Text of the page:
First Azo Prints

Discussion in 'Contact Printing' started by bennoj, Apr 15, 2005.

  1. bennoj

    bennoj Member

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    Today was the big day... I had developed the film 2 weeks ago but circumstances prevented me from printing last week and earlier this week (damn job!), so today I headed into the darkroom with chemicals, printing frame, negatives, 300 watt lamp and a box each of Grade 2 and Grade 3 8x10 Azo.

    The first order of business was setting up the printing area. I figured a way to attach the lamp housing onto one of the enlargers so that I could adjust the height as I needed. Screwed in the bulb, plugged it in and turned it on. Light! Great! Turned it off, got out the printing frame so I could mark the center of illumination, turned the lamp back on.... POP! One dead $25 floodlight bulb that had lasted all of 10 seconds & one decidedly not happy photographer.

    So, off to Home Depot to see what kind of replacement I could get on short notice. I already knew they didn't have 300 watt R40's as I'd looked before I'd mail-ordered the first one. The best I could do was a 120 watt R40, so I figured I'd make do. Back to the darkroom, test the lamp... no problems. Sigh of relief from photographer.

    Into the sink room to mix my developer, etc. No problems there except for nice black stains on my left hand because I forgot to put on gloves before opening the amidol. Hopefully it will wear off in a few days. Then finally I was ready to print!

    I already knew that most of my negs were thinner than recommended for Azo printing, but figured with the lower wattage bulb they might be workable. I pulled the densest of my negs and got set up... now I came to a quandry... how long an exposure? I'm doing this totally on my own with no expert advice handy to look at my neg and say 'Hmmm try XX seconds on that one', so I just guessed blindly. 'I'll try 30 seconds and see what we get'. So 30 seconds of exposure and then into the dev... An image appears, it works! 1 minute in the dev, into the stop, into the fix... after 2 minutes in the fix I turn on the overhead and behold! My first Azo print! 30 seconds wasn't a bad guess but I did 2 more of that neg at 20 and 45 seconds to see how they look tomorrow morning when they're dry.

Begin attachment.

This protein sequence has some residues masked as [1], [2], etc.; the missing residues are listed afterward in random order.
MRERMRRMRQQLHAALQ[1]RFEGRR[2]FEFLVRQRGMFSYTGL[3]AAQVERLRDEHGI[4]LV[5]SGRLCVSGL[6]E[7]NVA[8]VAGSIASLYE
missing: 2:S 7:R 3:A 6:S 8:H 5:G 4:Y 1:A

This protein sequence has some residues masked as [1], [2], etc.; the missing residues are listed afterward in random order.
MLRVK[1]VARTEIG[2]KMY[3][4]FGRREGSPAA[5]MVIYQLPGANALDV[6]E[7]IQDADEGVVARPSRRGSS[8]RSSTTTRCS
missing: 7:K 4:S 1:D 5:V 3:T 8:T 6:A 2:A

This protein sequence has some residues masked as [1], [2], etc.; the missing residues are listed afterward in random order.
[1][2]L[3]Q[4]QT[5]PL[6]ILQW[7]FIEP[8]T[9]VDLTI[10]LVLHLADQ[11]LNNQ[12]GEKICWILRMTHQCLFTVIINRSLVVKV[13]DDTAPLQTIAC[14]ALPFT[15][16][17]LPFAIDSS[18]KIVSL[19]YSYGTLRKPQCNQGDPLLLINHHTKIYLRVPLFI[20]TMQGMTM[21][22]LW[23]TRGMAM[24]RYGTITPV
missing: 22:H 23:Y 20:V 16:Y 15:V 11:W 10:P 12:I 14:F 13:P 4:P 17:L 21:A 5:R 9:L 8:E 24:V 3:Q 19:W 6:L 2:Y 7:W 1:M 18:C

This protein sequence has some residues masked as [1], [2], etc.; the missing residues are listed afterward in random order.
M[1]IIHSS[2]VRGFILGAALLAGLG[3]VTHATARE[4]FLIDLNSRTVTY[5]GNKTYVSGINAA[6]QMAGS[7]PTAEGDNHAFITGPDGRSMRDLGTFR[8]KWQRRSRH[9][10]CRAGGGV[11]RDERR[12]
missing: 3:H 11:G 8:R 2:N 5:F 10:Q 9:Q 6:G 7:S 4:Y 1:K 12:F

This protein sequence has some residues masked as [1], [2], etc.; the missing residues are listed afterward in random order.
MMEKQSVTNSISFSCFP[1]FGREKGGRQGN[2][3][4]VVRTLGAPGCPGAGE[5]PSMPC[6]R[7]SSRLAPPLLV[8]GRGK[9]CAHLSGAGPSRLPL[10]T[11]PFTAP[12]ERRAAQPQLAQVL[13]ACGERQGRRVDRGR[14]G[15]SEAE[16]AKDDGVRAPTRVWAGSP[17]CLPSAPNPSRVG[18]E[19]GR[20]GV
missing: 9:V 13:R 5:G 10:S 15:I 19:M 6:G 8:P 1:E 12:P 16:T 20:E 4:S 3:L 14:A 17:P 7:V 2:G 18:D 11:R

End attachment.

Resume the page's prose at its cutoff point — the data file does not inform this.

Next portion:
I worked through 5 negs and 13 prints with exposures ranging from 30 seconds to 3 seconds. The 150 watt lamp turned out to be just fine (I guess even my dense negs aren't dense enough). I'll try to scan a couple of the best to post tomorrow after I press them.

    Yippee!
     
  2. Alex Hawley

    Alex Hawley Member

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    Congratulations Benno! Hope your romance with Azo continues!
     
  3. John Bartley

    John Bartley Member

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    Same experience here, same bulb (lamp), same times. I've searched everywhere on the web that I can think of to find the temperature (K) ratings of R40 bulbs - can't find it, but.......I have a feeling that the 120watt probably runs in the 2500-3000K area and the 300watt runs in the 3500-4000K area??? So even though it's a "hotter/brighter" bulb, the 300 watt may require a longer exposure time due to it operating at a higher frequency. No-one around here stocks R40-300watt bulbs.
     
  4. Mongo

    Mongo Member

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    I started out printing on Azo with a 150W bulb because it was all I could get locally...and I haven't bothered looking for anything else. Even with my densest negatives (and I've gotten some great, long-scale negatives using Efke100 and Pyrocat-HD) the 150W works just fine.

    Even if the move to a 300W bulb would cut my printing times in half, it's not like the printing time is the majority of the time that I work with this process. I've never had to print for longer than 45 seconds...the time in the developer is longer than that. Besides, longer printing times mean more leisurely dodging and burning.

    Congratulations on your first Azo work. One warning (although it's too late now): the stuff's addictive.
     
  5. Gustavo_Castilla

    Gustavo_Castilla Member

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    If you know where to find the lamps can you guys let me know
    Thanks
     
  6. c6h6o3

    c6h6o3 Member

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    I've posted it what seems like millions of times both here and on the Azo forum. I can't imagine why these things are so hard to find. I've obtained security clearances with less bother than getting one of these damned lamps. Go to Grainger.com and do a keyword search on '2V411'.

    BTW, if your Azo is the new stuff (i.e. not made in Rochester) you'll need at least 1-1/2 minutes in the Amidol. I give mine two minutes. I sure miss that 1 minute grade 2.
     
  7. Gustavo_Castilla

    Gustavo_Castilla Member

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    Thanks I guess we are a bit optuse at times :smile:
     
  8. bennoj

    bennoj Member

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    Ok, 5 prints attached here if I did it correctly... All in all I'm pretty happy for my first time with new paper, new chemicals, etc. A couple of the prints have reddish spots on the back. Not enough wash? Any suggestions? I'm following Michael & Paula's workflow as described on their website, but had to skimp a bit on the wash times they recommend as the owner of the darkroom I'm working in only lets me final wash for 15 minutes (water rates are high as we didn't have much rain/snow this winter).

    The images are not the greatest in the world (boring to me as I've shot these scenes many times, but they make for good references when starting a new process as I have an idea as to how they should look), but comments are welcome.
     

    Attached Files:

  9. Gustavo_Castilla

    Gustavo_Castilla Member

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    are you using hypo to help cut down the wash time?
     
  10. Donald Miller

    Donald Miller Member

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    Do you mean hypo clearing agent?
     
  11. Mongo

    Mongo Member

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    Benno-